Carnegie Mellon Tackles Data Center Operation Costs
Coming up with new approaches to battling the rising cost of operating enterprise-class data centers will require effort from throughout the IT industry, as well as from outside sources such as Carnegie Mellon University in Pittsburgh. The university this week opened a new data center that will provide computing resources to the institution and its students and serve as a research lab that will target issues related to
Coming up with new approaches to battling the rising cost of operating enterprise-class data centers will require effort from throughout the IT industry, as well as from outside sources such as Carnegie Mellon University in Pittsburgh. The university this week opened a new data center that will provide computing resources to the institution and its students and serve as a research lab that will target issues related to rising energy costs and, perhaps even more importantly, management costs.InformationWeek on Monday will explore the ongoing efforts at Carnegie Mellon, as well as look at the issues surrounding escalating data center operational costs. Greg Ganger, professor and director of Carnegie Mellon's Parallel Data Lab, says utility bills to power and cool data centers are now greater than the cost to buy the equipment housed. But that's not the big-ticket item. Ganger says the university's research with dozens of IT executives indicates that the human administration costs are now four to seven times greater than capital expenditures.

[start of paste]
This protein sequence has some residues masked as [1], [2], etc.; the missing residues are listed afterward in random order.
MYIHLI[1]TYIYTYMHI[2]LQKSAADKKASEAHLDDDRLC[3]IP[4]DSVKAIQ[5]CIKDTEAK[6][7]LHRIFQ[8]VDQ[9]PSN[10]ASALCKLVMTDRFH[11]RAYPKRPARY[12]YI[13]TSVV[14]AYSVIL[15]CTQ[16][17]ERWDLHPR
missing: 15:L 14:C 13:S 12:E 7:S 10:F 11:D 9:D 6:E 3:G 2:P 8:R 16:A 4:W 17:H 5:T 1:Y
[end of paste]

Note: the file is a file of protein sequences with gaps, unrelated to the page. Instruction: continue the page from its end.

"If you look at operational costs, we've recently crossed the line where power and cooling is more expensive than the equipment," Ganger says. "That other half of the equation, human administration, has long been bigger than the cost of equipment. Those lines crossed years ago. We've got to try and understand where all that human time is going. It is amazing how poorly as an industry that we understand these costs."
Carnegie Mellon this week officially opened the Data Center Observatory, a 2,000-sq. ft. data center that will test and help refine many of the newest technologies and equipment available for improving energy efficiency. The center has also begun the task of cataloging exactly what tasks and jobs within its data center workers are engaged in during the setup and operation of the facility. Within six months, the university hopes to use the information to begin developing strategies for attacking the problem of management costs.
Carnegie Mellon will be just one element needed within the industry to begin addressing these mounting data center operational costs, whether associated with energy or human resources. Most major technology companies have ongoing efforts to create more energy-efficient processors, systems, and data center cooling equipment, and many are engaged in projects to improve data center automation. An example of consortium-level efforts include the recently formed The Green Grid, which now includes Advanced Micro Devices, Dell, Hewlett-Packard, IBM, and Sun.
Ganger says neither Carnegie Mellon by itself, nor any other single university or industry consortium, will be able to come up with all the answers.
"This is a long endeavor, and it will involve a lot of people--an army of researchers," Ganger says.
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